I say this every year, and every year I mean it. But last Saturday’s Pride Parade really was one of Rochester’s best. There could have been more floats. And sure, there could have been a few more bare-chested male dancers. But what made this year’s parade so interesting was the huge number of straight families, friends, and allies who lined the street to watch and share in the fun.
There were dads lugging the outdoor folding chairs and coolers, mothers toting newborns, and grannies and grandpas waving their gay flags. A family with four kids camped next to me. Mom and some of the kids were sporting rainbow-colored wigs and socks, and having a great time.
The first gay parade I went to was in New York City during the late 1970’s, and it was huge. Thousands of marchers went on for blocks. But it was much more of a protest than a parade — a confrontation instead of a celebration. And looking back, it was missing a key ingredient: pride.
That’s not meant to disparage those early efforts; the country was indeed rife with discrimination and injustice toward the LGBT community, and there was plenty to be angry about. But Saturday’s parade in Rochester, a mid-size city with some Midwestern values, was proof that the world has changed a lot since the ‘70’s when the gay movement began.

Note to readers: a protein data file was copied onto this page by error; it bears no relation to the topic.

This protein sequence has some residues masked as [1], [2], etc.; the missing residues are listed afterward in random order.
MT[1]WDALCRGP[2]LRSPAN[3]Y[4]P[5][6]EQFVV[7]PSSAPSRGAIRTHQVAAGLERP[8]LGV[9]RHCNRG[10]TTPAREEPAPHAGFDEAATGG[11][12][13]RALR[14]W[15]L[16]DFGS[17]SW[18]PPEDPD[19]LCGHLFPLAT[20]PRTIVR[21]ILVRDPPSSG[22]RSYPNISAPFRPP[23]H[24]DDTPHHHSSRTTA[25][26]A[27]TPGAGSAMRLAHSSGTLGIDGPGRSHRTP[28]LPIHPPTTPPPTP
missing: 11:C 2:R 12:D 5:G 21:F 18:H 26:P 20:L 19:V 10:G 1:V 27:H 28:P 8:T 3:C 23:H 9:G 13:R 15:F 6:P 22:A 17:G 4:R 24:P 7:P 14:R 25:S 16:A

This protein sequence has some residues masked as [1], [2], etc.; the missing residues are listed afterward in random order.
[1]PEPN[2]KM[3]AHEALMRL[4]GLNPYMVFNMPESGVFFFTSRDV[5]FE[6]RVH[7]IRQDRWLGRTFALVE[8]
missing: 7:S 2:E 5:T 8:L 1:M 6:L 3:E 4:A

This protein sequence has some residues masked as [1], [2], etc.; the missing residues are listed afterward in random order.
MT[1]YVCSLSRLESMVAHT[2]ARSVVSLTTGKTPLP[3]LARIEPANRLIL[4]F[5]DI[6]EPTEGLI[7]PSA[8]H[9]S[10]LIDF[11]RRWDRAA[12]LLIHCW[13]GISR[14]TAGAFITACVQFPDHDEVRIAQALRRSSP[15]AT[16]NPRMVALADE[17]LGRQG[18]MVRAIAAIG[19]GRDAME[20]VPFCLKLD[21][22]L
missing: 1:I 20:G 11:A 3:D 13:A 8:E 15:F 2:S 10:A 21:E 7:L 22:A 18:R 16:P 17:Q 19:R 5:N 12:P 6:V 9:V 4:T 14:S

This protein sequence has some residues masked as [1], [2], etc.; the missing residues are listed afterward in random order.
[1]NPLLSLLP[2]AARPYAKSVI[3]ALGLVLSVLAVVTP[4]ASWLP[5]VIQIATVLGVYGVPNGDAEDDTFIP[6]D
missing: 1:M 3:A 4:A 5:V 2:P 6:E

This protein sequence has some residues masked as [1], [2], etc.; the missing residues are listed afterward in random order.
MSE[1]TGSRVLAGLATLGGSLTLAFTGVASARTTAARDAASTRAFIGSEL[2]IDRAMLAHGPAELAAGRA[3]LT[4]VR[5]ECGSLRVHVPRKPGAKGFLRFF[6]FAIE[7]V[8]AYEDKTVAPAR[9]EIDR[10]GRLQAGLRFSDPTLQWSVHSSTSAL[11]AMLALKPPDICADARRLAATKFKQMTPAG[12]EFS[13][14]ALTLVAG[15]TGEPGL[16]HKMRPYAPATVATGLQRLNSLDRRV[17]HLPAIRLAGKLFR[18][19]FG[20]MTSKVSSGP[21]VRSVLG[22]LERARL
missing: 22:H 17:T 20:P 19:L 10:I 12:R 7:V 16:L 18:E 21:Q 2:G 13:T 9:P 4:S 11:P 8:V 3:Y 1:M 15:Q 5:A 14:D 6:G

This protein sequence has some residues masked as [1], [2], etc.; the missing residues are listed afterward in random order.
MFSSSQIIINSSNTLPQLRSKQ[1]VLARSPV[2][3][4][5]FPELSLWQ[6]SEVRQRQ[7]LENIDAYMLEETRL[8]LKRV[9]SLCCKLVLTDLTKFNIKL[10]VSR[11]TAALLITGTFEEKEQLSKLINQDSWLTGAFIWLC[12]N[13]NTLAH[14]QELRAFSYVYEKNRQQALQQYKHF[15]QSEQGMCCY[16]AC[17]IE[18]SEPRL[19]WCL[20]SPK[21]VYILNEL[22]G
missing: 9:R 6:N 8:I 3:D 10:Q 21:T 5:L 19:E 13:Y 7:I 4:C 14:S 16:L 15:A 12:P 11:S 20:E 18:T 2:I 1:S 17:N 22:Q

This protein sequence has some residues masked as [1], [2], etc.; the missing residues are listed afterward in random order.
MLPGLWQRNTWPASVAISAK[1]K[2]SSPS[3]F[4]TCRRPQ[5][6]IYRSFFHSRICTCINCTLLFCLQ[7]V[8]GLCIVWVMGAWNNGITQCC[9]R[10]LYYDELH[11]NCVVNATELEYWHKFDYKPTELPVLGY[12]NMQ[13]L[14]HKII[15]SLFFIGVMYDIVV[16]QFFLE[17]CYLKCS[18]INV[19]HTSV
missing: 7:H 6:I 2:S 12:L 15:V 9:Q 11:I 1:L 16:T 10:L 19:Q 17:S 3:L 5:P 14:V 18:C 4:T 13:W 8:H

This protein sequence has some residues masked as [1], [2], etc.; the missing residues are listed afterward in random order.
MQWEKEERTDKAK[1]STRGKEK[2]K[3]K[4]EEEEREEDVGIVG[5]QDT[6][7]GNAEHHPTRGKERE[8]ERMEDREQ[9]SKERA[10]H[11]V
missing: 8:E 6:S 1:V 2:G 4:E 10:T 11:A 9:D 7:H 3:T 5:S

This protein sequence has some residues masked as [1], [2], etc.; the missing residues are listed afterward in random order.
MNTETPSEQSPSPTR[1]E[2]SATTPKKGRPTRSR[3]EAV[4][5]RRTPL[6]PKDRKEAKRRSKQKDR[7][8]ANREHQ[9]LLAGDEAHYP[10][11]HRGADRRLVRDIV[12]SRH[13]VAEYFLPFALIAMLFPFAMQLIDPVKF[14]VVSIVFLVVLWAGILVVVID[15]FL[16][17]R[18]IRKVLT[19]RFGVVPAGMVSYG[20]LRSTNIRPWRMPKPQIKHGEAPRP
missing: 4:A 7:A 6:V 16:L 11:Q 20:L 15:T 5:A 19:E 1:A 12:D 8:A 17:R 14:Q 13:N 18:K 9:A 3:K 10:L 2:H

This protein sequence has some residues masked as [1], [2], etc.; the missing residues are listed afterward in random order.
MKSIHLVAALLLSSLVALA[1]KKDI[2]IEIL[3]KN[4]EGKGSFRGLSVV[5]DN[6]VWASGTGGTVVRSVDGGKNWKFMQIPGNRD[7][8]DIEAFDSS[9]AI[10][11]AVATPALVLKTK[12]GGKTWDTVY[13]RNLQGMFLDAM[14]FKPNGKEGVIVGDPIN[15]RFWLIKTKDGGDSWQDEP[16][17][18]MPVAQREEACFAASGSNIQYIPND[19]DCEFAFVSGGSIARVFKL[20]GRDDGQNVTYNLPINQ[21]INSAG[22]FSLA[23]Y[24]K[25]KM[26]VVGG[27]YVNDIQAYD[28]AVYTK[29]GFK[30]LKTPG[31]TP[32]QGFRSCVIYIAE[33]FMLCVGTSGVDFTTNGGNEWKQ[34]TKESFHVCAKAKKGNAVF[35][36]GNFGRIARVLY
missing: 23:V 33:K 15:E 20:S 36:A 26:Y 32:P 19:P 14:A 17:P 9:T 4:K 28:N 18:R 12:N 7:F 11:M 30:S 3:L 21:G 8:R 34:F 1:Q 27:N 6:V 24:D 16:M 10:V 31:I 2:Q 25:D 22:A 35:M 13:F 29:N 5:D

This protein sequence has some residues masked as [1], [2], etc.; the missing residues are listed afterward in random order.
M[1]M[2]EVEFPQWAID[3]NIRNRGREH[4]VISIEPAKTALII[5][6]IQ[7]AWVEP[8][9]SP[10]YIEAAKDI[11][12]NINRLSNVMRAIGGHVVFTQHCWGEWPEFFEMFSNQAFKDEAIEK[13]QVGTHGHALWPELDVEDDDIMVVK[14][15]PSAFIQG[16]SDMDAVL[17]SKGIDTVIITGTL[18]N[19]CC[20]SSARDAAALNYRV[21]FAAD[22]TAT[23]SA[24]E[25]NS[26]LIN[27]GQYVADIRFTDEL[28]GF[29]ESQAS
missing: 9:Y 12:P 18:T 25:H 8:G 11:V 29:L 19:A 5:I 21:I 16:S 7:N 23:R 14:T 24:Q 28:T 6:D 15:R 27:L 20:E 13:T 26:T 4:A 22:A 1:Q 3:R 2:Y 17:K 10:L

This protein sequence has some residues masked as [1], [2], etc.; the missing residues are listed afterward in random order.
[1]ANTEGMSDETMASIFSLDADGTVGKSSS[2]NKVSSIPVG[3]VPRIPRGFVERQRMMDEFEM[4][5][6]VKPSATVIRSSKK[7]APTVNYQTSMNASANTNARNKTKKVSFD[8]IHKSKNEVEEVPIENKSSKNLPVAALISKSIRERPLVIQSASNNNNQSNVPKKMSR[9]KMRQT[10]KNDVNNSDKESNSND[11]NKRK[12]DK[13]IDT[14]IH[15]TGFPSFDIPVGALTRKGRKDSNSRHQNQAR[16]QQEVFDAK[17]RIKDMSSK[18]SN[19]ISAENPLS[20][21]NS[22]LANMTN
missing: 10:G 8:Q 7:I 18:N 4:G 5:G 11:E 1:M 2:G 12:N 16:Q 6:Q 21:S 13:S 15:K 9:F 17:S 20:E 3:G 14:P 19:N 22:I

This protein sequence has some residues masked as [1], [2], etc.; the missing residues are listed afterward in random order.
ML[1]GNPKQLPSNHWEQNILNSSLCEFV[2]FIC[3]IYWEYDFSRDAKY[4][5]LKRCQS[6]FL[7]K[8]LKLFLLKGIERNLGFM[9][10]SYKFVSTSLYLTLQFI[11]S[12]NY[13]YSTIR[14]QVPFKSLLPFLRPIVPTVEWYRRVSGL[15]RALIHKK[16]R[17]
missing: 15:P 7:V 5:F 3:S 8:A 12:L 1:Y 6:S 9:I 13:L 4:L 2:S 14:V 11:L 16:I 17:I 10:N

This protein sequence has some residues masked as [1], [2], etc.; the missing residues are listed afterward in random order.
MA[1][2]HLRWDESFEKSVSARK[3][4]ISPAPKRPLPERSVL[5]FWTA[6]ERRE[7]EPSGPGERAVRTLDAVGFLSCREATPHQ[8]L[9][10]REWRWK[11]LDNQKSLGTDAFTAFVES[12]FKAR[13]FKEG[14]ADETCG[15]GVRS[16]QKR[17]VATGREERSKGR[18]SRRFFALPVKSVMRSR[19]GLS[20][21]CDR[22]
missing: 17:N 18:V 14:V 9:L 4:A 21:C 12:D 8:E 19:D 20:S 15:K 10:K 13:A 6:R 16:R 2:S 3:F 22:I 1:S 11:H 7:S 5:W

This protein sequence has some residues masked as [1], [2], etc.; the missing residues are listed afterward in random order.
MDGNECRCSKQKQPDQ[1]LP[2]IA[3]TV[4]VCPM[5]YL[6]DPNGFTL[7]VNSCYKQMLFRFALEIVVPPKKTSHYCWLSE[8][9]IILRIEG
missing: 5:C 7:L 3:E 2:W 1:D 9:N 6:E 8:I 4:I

Instead of heterosexual parents thinking they need to protect their children from the LGBT community, they’re teaching them about diversity. Instead of local businesses ignoring the LGBT community, they’re developing marketing campaigns to increase LGBT customers and to sell products and services. Instead of politicians reflexively condemning the community, more are marching in the parades and soliciting the LGBT community’s support.
City Council members Elaine Spaull and Matt Haag, and State Assembly member Harry Bronson were among the pols in this year’s Pride Parade.
Yes, discrimination still haunts the LGBT community. Our youth are often bullied, beaten, and traumatized. Trans people especially face housing, health care, and employment discrimination. And many states are still blocking marriage equality. But look how far we've come.
Maybe I’m seeing the world through rainbow-colored glasses, but at this rate, Pride celebrations could someday be more like St. Patrick’s Day when just about everyone is happy to be a little bit Irish. I’m looking forward to the day when everyone is just as happy to be a little bit gay.